Prosthodontic management of palatal defects has been an accepted treatment modality since the early 1500s. Ambroise Pare probably was the first to use artificial means to close a palatal defect. All prosthodontists should follow the basic objectives of prosthodontic therapy. A comfortable, cosmetically acceptable prosthesis that restores the impaired physiological activities of speech, deglutition and normal mastication is a basic objective of all prosthodontic care. DeVan’s statement "The perpetual preservation of what remains rather than the meticulous restoration of what is missing." is considered as the most important objective of the treatment of the cleft-palate patient.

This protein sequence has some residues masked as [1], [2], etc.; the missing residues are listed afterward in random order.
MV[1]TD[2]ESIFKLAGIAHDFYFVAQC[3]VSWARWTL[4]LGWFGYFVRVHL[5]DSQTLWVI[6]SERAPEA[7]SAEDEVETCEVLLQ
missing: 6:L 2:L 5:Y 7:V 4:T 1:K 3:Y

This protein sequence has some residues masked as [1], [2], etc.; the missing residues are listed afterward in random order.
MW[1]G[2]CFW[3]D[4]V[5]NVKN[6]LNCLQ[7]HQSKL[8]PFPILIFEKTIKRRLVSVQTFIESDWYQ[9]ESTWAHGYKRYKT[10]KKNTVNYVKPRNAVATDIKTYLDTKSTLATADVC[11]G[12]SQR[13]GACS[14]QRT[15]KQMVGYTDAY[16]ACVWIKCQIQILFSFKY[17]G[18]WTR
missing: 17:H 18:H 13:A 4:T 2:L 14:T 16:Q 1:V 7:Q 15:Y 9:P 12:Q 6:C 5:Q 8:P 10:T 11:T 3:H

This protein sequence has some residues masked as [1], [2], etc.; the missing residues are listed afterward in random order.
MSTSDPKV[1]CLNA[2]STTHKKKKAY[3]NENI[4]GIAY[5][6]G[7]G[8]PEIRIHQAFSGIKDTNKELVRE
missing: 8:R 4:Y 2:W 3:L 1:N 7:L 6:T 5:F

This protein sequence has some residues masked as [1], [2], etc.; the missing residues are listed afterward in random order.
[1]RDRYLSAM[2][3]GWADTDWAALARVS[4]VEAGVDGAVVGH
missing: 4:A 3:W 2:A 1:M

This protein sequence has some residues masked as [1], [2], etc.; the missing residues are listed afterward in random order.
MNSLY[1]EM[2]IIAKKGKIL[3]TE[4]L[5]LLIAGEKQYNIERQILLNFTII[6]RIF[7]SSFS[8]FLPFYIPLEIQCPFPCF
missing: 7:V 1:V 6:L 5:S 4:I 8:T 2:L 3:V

Impairment of hearing, speech, craniofacial growth and development of occlusion depend upon the type and extent of cleft and a planned approach by multidisciplinary team at appropriate time is required for achievement of integral rehabilitation. Prosthetic therapy thus aids the patient in development of normal speech, promotion of deglutition and mastication and in closing off the oral cavity from the nasal cavity. Patient with oronasal communication with cleft lip and palate suffers from missing lateral incisors and canines and also from osseous deficiency of alveolus. Prosthetic treatment allows patients to feel more normal, offers them greater opportunities for fulfilling their social potential and also increases their self-esteem.